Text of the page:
While no one knows precisely where the Amazon’s tipping point may lie, "it makes no sense at all to discover the tipping point by actually tipping over it," Lovejoy says.
The forest is changing already
Even as Bolsonaro pushes his new policies, the Amazon is already changing.
The dry season is lengthening and rainfall has dropped by a quarter in some regions. Meanwhile, precipitation, when it comes, sometimes arrives in more intense bursts, leading to massive floods in 2009, 2012, and 2014. The region's climate system is oscillating more wildly.
In the study she led, published in the journal Global Change Biology with more than a hundred other scientists as co-authors, Esquivel-Muelbert found that during the past 30 years, more drought-tolerant plant species have appeared in the Amazon, while species that predominantly emerge in wet areas are declining. Fast-growing trees and taller trees that are better at accessing the sun are outcompeting shorter, damp-loving species.
Another study shows the rate of tree deaths is increasing.
It's not clear whether all this is the beginning of the shift Lovejoy and Nobre predicted—or something else. "But it's still important because the species are beginning to change, and that can change how the forest behaves," Esquivel-Muelbert says.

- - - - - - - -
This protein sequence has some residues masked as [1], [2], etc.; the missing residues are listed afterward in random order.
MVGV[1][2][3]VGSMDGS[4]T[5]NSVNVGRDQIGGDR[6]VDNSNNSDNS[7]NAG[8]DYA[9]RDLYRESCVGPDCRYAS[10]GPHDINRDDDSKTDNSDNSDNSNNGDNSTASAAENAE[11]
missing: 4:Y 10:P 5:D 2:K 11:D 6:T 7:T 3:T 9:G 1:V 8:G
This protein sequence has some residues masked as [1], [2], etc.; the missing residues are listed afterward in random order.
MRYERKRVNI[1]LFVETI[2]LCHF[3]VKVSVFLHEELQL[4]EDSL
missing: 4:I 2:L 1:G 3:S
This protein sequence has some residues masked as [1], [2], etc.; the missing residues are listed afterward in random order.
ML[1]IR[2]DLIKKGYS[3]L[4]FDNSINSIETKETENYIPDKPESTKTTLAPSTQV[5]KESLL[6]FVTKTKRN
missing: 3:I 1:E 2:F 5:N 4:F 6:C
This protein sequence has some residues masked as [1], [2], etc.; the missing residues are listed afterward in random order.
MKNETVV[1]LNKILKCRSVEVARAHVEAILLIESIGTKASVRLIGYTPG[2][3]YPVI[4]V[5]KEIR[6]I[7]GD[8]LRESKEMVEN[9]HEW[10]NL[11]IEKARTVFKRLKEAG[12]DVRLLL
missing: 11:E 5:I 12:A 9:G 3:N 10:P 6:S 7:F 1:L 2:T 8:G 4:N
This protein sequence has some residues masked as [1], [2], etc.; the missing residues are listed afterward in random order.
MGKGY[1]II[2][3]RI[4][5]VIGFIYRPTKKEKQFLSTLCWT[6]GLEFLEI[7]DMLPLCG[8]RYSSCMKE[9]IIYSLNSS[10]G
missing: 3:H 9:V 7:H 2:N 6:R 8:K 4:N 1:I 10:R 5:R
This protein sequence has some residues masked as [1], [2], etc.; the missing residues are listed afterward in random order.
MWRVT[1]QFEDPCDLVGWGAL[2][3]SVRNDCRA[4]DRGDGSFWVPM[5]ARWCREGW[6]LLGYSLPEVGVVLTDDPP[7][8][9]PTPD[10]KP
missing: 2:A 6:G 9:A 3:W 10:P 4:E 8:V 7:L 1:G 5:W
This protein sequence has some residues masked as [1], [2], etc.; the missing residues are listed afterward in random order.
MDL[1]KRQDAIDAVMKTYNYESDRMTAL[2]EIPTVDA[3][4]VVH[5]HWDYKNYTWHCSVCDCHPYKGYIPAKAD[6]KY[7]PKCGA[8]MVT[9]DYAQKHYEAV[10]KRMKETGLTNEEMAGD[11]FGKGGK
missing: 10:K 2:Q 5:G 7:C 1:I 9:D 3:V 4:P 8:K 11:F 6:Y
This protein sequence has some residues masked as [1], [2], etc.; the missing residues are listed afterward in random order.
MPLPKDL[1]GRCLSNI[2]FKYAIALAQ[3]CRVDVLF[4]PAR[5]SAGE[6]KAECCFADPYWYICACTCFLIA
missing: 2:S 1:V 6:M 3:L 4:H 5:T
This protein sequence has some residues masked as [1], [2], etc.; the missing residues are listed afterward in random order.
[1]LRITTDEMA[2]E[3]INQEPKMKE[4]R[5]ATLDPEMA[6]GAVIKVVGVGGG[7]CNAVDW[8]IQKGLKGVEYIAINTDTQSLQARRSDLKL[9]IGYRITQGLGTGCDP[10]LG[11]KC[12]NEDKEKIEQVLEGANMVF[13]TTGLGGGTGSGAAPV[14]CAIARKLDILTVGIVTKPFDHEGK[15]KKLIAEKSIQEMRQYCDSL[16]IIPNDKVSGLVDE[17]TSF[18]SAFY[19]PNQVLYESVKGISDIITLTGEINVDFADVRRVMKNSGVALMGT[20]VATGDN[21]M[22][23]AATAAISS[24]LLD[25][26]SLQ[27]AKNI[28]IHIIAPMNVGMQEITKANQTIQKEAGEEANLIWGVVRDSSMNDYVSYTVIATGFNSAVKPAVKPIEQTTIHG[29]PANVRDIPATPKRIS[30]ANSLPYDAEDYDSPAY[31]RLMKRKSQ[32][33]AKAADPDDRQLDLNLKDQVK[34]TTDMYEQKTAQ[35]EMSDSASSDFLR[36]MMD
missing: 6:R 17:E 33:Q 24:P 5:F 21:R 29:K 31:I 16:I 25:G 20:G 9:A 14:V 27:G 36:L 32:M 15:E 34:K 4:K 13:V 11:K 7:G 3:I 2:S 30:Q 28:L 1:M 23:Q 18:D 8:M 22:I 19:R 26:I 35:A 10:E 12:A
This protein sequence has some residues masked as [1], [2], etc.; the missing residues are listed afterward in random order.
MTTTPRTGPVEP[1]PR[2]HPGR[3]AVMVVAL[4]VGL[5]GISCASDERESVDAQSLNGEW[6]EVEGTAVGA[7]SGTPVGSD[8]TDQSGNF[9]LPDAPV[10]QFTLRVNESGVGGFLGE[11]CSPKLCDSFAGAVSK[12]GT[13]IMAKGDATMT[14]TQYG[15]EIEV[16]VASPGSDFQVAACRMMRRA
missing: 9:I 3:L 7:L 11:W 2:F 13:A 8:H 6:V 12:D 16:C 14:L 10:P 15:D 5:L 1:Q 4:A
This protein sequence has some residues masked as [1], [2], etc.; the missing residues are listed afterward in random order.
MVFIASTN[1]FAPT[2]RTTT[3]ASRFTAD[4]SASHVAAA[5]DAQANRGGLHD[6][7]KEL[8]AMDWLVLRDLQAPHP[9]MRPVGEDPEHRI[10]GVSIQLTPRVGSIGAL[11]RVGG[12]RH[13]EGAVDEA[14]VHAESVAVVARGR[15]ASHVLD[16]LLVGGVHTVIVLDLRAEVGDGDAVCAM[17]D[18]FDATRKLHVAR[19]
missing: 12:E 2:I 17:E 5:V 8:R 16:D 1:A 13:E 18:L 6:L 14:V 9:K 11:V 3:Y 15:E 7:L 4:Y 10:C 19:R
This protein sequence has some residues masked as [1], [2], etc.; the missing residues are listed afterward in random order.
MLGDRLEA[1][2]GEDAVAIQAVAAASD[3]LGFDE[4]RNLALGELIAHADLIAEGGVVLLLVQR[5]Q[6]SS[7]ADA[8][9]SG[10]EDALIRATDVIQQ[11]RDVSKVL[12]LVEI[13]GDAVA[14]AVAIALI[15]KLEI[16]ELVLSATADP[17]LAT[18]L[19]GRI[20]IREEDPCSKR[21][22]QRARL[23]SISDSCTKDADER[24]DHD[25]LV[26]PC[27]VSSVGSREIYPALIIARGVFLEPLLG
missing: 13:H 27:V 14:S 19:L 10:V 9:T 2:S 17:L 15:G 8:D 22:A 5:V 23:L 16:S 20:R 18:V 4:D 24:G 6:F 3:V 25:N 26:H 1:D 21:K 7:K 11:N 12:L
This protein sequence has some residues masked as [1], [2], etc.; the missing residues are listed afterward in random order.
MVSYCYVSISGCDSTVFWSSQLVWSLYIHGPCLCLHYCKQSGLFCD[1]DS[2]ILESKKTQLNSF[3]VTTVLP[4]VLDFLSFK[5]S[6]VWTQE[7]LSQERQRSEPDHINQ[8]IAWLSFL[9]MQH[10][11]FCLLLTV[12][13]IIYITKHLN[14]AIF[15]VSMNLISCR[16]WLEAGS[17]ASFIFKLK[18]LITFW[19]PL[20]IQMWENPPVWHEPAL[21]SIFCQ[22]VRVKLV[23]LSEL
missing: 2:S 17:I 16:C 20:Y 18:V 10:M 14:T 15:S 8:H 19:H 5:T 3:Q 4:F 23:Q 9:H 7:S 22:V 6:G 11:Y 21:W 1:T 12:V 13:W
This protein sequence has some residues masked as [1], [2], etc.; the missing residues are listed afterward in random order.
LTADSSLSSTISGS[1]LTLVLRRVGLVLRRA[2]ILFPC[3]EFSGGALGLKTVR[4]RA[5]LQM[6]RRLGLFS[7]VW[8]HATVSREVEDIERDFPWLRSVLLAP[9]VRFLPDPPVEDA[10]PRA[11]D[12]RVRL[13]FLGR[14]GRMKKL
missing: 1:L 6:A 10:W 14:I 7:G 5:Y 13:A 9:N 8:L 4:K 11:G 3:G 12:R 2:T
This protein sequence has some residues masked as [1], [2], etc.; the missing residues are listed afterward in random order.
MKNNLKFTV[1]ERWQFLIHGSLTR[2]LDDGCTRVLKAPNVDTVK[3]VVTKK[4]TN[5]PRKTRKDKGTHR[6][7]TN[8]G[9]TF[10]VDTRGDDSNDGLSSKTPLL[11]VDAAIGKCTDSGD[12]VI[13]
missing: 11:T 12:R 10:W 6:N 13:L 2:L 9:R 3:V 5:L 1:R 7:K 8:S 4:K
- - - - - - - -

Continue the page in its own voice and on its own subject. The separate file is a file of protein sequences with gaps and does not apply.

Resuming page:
How will that change the interactions among tens of thousands of species within the jungle? No one yet knows.
"It's sending ripples through the system, and we have no idea where they are going to lead," Lovejoy says. "It could become a much simpler ecosystem, and what that means in terms of its overall stability is a real question."
If Lovejoy is right, and heat and deforestation lead to less rain and a transition to a different type of landscape, consequences will be felt far and wide.
For starters, it's impossible to quantify the true value of lost diversity. In one recent review, a team found evidence that 381 new types of plants or animals had been discovered in the Amazon during a single two-year period from 2014 to 2015—the equivalent of one new species every other day.
"It's kind of a cliché that the cure for cancer might be in the Amazon, but it's also kind of true," Esquivel-Muelbert says.
Moisture from the Amazon also nourishes the winter rains that supply Uruguay, northern Argentina and Paraguay with water. The recent drought that led to water shortages in São Paulo, Brazil’s largest city, were likely exacerbated by rainforest shifts.
In some places, rainfall in the Amazon also helps supply water to the very soy farmers and beef ranchers who are clearing the forest. Brazilian agriculture, it seems, actually needs the Amazon.